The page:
After 121 years of lobbying, letter-writing campaigns and law-abiding protests, the Sierra Club is retooling itself for the flash-mob age — and showing an increasingly aggressive edge.
That edge was on display last week, when the Sierra Club’s two top leaders and 46 other climate activists zip-tied themselves to the White House gates to protest the proposed Keystone XL oil pipeline. The organization called it the first time it had suspended its decades-long policy against club-sanctioned civil disobedience.
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( PHOTOS: The Keystone XL protests)
That protest followed a trend in which the 1.4 million-member organization has toughened its rhetoric against fossil fuels, pursued a campaign to phase out coal and willingly brought on a public relations headache by outing its hidden financial ties to the natural gas industry.
Sierra Club leaders and supporters say they’re not undergoing a radical makeover — and they stressed that the invitation-only White House arrests Feb. 13 were a “one-time” dalliance with civil disobedience.
But they also acknowledged increasing frustration with Washington’s paralysis in the face of what they call a global climate emergency. And some say new tactics are required in an era when mass protests can be organized via Twitter.
( Also on POLITICO: TransCanada ownplays Keysteon XL protests)
“Civil disobedience is the response of ordinary people to extraordinary injustices,” the group said in a statement before the protest, casting the climate debate as akin to previous struggles over “slavery, child labor, suffrage, segregation and inequality for gays and immigrant workers.”
Sierra Club Executive Director Michael Brune and the other protesters wrote that they were also inspired by massive anti-Keystone sit-ins at the White House in late 2011, organized by the upstart climate group 350.org, that led to more than 1,200 people being hauled to jail.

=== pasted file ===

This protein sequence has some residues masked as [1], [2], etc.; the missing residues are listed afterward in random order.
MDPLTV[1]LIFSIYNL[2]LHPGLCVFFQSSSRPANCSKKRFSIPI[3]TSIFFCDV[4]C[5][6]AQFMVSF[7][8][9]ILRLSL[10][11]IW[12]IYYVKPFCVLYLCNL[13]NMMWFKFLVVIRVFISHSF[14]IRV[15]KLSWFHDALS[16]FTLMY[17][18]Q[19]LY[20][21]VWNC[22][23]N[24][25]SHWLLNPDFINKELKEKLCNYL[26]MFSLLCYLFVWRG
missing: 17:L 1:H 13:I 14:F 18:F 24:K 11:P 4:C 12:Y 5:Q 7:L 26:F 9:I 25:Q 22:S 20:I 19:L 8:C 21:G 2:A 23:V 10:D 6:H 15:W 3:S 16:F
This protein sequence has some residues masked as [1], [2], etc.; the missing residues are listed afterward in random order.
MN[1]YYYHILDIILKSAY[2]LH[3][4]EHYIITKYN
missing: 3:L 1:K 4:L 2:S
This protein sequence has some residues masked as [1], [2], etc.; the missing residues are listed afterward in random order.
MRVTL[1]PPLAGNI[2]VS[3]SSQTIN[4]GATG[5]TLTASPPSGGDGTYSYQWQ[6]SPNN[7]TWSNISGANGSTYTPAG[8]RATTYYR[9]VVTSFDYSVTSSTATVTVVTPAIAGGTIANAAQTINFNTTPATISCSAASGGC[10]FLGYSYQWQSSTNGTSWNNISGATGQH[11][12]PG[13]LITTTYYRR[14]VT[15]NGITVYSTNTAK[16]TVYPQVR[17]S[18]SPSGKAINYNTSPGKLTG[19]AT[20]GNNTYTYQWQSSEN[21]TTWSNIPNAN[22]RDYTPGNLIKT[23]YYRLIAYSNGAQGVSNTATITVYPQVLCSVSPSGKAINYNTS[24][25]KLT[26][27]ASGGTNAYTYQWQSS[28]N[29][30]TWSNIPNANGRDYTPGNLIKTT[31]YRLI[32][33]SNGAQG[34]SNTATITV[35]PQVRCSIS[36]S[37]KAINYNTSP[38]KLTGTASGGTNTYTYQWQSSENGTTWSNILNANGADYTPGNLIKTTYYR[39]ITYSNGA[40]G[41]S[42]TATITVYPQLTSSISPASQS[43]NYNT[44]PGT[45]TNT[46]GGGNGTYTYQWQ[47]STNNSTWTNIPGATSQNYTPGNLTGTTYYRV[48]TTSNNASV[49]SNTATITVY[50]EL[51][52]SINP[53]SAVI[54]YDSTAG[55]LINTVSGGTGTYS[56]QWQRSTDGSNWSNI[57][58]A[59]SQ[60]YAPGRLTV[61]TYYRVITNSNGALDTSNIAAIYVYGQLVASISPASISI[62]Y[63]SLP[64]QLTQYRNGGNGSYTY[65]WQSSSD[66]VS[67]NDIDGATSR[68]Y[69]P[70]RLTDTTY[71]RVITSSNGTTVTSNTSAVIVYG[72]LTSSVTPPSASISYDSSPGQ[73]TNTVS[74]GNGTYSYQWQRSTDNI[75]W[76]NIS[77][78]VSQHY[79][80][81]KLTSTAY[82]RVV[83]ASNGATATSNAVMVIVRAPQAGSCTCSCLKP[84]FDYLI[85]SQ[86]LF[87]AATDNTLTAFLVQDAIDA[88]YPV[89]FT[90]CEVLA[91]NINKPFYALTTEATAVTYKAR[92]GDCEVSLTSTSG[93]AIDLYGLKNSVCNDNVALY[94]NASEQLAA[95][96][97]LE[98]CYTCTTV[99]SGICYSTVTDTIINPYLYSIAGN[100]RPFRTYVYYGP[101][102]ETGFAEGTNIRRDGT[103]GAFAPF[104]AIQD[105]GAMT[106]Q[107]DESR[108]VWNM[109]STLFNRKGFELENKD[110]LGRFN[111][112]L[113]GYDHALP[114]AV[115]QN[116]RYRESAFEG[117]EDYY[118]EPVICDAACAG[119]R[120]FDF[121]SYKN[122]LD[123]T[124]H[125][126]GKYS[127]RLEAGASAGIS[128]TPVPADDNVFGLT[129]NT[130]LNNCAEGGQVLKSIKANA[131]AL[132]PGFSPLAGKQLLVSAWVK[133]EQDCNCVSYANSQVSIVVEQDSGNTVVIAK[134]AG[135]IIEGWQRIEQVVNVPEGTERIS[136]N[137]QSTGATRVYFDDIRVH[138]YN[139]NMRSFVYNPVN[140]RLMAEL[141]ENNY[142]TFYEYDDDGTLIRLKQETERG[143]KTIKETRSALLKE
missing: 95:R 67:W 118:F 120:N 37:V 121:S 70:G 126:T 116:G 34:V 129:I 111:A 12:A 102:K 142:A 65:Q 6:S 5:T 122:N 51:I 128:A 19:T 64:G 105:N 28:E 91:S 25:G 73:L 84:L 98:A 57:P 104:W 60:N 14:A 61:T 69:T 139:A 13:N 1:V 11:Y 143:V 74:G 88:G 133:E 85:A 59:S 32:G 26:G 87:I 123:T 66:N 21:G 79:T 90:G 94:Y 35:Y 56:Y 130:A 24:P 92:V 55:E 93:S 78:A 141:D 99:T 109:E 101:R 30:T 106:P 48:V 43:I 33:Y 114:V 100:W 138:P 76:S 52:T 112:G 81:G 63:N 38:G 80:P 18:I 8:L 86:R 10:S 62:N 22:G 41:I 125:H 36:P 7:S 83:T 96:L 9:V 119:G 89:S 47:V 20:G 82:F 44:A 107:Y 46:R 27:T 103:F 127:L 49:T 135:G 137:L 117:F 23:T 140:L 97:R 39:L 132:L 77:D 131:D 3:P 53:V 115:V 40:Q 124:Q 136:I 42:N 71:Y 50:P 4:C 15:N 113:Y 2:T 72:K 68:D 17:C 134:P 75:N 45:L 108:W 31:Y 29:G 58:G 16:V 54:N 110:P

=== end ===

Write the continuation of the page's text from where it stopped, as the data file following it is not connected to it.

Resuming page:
The Sierra Club partnered with 350.org this month, both for the White House fence protest and a subsequent anti-Keystone rally on the National Mall that drew at least 35,000 people — what organizers billed as the largest climate demonstration in U.S. history.
Some Sierra activists say the group’s more in-your-face style is less a departure from the club’s roots than a sign of how times have changed.
“It’s a function of things changing outside the club than inside,” said Jack Darin, head of the Sierra Club’s Illinois chapter. “What’s changed is not Sierra’s willingness to speak our mind. It really is a deepening frustration with the inaction from Washington and the big energy companies to make any large-scale progress to address the climate crisis.”
It also reflects the stamp of Brune, who joined Sierra Club President Allison Chin, environmental lawyer Robert Kennedy Jr., actress Daryl Hannah and civil rights leader Julian Bond in subjecting themselves to arrest at the White House.
Brune came to the Sierra Club in 2010 after seven years as executive director of the Rainforest Action Network, a group whose activists have rappelled down office buildings and trespassed at corporate headquarters to get the attention of businesses like paper manufacturers, coal mining companies and banks. Brune, a former Greenpeace organizer, has gone to jail before.
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Sierra Club goes bolder
By TALIA BUFORD
In an act of civil disobedience against the proposed Keystone XL pipeline, which would carry oil from the tar sands of Canada to refineries in Texas, 48 protesters were arrested Wednesday for blocking the sidewalk in front of the White House. Among those arrested were the actress Daryl Hannah, Robert F. Kennedy Jr. and his son, Conor Kennedy, civil rights leader Julian Bond, environmentalist Bill McKibben, and Michael Brune, executive director of the Sierra Club, whose participation marked the end of the organization’s 120-year prohibition against civil disobedience. At the protest, we spoke with Brune to find out why the pipeline pushed the group to break this long-standing tradition.
“This particular project — Keystone XL pipeline — is so horrendous, it’s so wrong, and it’s being proposed at such an important time that we don’t want to leave any tool on the table,” Brune told us shortly before his arrest, saying that the pipeline would “guarantee that we’re locked into the most carbon-intensive fuel source on the planet for the next half-century.”
Brune also explains the significance of the pipeline in this recent post on TomDispatch, as well as on his own Sierra Club blog post about the protest. A major rally for climate action, organized by the Sierra Club, 350.org and the Hip Hop Caucus, is planned for this Sunday at the National Mall in Washington, D.C.